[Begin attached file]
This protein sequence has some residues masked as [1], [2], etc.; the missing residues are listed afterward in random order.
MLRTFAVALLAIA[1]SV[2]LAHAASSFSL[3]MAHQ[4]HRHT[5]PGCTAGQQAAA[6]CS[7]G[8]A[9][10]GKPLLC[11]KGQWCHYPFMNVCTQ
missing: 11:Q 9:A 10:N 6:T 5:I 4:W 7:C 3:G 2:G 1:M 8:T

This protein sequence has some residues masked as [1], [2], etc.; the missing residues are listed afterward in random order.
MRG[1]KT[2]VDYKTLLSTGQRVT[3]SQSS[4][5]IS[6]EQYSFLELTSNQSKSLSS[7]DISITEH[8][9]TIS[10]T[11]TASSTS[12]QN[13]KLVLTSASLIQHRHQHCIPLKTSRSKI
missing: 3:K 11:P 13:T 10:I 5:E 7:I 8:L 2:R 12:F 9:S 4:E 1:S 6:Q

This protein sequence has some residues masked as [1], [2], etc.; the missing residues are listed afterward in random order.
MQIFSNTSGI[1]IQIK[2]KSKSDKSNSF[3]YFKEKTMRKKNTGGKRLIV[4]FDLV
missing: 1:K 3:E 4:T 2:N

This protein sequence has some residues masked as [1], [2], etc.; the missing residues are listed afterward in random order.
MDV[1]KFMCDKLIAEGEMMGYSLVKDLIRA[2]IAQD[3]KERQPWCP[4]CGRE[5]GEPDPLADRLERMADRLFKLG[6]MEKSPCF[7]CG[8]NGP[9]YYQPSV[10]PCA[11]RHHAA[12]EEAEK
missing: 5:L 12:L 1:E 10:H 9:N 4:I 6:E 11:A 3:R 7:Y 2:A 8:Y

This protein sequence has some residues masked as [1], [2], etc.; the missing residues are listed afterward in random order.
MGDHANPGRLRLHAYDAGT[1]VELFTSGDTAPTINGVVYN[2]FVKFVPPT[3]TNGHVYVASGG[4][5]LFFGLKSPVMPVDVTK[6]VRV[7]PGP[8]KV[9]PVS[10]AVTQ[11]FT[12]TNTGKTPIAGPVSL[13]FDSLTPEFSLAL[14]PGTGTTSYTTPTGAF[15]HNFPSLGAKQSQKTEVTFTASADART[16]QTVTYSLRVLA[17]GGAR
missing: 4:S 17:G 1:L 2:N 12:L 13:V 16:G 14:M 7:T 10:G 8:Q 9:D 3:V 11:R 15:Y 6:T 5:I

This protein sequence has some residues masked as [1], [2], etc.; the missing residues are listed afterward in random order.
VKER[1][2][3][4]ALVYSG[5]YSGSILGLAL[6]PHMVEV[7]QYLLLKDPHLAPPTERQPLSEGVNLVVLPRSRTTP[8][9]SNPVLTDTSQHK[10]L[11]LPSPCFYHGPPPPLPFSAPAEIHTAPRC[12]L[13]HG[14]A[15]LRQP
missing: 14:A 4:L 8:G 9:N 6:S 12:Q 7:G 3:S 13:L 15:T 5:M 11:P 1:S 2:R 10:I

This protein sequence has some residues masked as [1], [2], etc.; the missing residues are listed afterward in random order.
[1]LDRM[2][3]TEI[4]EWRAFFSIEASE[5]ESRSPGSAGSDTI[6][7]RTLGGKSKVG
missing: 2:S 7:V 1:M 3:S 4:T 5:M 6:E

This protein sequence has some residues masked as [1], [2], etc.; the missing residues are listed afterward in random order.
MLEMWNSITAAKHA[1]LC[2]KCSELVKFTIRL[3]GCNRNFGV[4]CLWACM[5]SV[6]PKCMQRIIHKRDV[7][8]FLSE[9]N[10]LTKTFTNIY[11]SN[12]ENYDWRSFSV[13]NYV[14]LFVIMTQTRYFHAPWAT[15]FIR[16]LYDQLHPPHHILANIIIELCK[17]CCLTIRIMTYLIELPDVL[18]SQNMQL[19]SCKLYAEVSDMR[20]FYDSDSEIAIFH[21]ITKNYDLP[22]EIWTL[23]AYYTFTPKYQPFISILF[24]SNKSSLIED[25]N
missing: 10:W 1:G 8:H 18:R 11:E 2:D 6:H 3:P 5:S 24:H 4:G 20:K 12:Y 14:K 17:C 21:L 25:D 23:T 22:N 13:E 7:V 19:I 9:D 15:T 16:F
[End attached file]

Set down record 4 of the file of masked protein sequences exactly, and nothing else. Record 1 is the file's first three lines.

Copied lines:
This protein sequence has some residues masked as [1], [2], etc.; the missing residues are listed afterward in random order.
MDV[1]KFMCDKLIAEGEMMGYSLVKDLIRA[2]IAQD[3]KERQPWCP[4]CGRE[5]GEPDPLADRLERMADRLFKLG[6]MEKSPCF[7]CG[8]NGP[9]YYQPSV[10]PCA[11]RHHAA[12]EEAEK
missing: 5:L 12:L 1:E 10:H 9:N 4:I 6:E 11:A 3:R 7:Y 2:A 8:Y